The managing board the EU’s border agency Frontex announced that following an internal investigation, it did not yet find enough proof of any rights violations at sea involving Frontex agents. However, it also didn't rule out that pushbacks might have occurred in some of the instances.
Frontex examined a total of 13 cases where the possible involvement of EU border agency officials in pushing back migrants in the Aegean Sea at the Greek-Turkish maritime border had been alleged. It said that five of the cases remained unresolved due to lack of information.
Those five cases still required "further inquiry … and additional clarifications," a statement published by Frontex said, adding that management was "very concerned" that Frontex did not provide information on three incidents in time, "so that the Working Group could not yet draw any conclusions with a view to certain cases."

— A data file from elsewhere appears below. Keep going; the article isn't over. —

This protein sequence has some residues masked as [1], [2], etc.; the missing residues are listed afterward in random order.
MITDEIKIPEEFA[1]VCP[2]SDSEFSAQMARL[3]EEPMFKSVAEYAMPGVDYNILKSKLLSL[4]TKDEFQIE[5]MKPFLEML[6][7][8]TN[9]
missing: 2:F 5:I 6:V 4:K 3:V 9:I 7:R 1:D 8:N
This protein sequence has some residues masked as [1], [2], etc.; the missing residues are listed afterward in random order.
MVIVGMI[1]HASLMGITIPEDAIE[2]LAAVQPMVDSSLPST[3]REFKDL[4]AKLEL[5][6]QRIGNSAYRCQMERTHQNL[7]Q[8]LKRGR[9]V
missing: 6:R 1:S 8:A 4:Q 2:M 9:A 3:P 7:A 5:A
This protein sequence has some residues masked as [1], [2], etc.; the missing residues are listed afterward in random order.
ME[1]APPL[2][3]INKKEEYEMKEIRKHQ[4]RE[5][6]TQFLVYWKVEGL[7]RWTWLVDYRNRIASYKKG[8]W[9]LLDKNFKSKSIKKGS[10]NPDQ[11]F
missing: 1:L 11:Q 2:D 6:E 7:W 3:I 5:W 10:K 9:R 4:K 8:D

The working group is due to present its final report on February 26.
Calls for resignation
The management board called on Frontex chief Fabrice Leggeri to "immediately provide the missing information" and to implement various recommended agency improvements. Leggeri has denied the involvement of Frontex personnel in pushbacks despite video footage allegedly proving otherwise.
Several EU lawmakers have meanwhile called for Leggeri's resignation over the scandal, but Frontex said the executive director had no plans to resign.
Meanwhile, the other eight incident cases were closed, as the working group found no evidence of fundamental rights violations on the basis of information provided, the statement read.
The EU's independent corruption watchdog confirmed earlier this month that it was investigating Frontex over the allegations. The European Anti-Fraud Office (OLAF) said it had searched Frontex headquarters in the Polish capital Warsaw in connection with those allegations.
Breach of international law?
The inquest came after various human rights organizations had alleged that Frontex border officers had assisted national border units in forcing migrants back, particularly along Greece's sea border with Turkey.
Such pushbacks are illegal under EU human rights laws and also under the 1951 Geneva Convention Relating to the Status of Refugees, as they prevent would-be asylum seekers from lodging their claims for refugee status.
Frontex meanwhile continues to grow as the EU’s first uniformed force. It aims to have 10,000 border guards on its payroll by 2027.
with dpa, AFP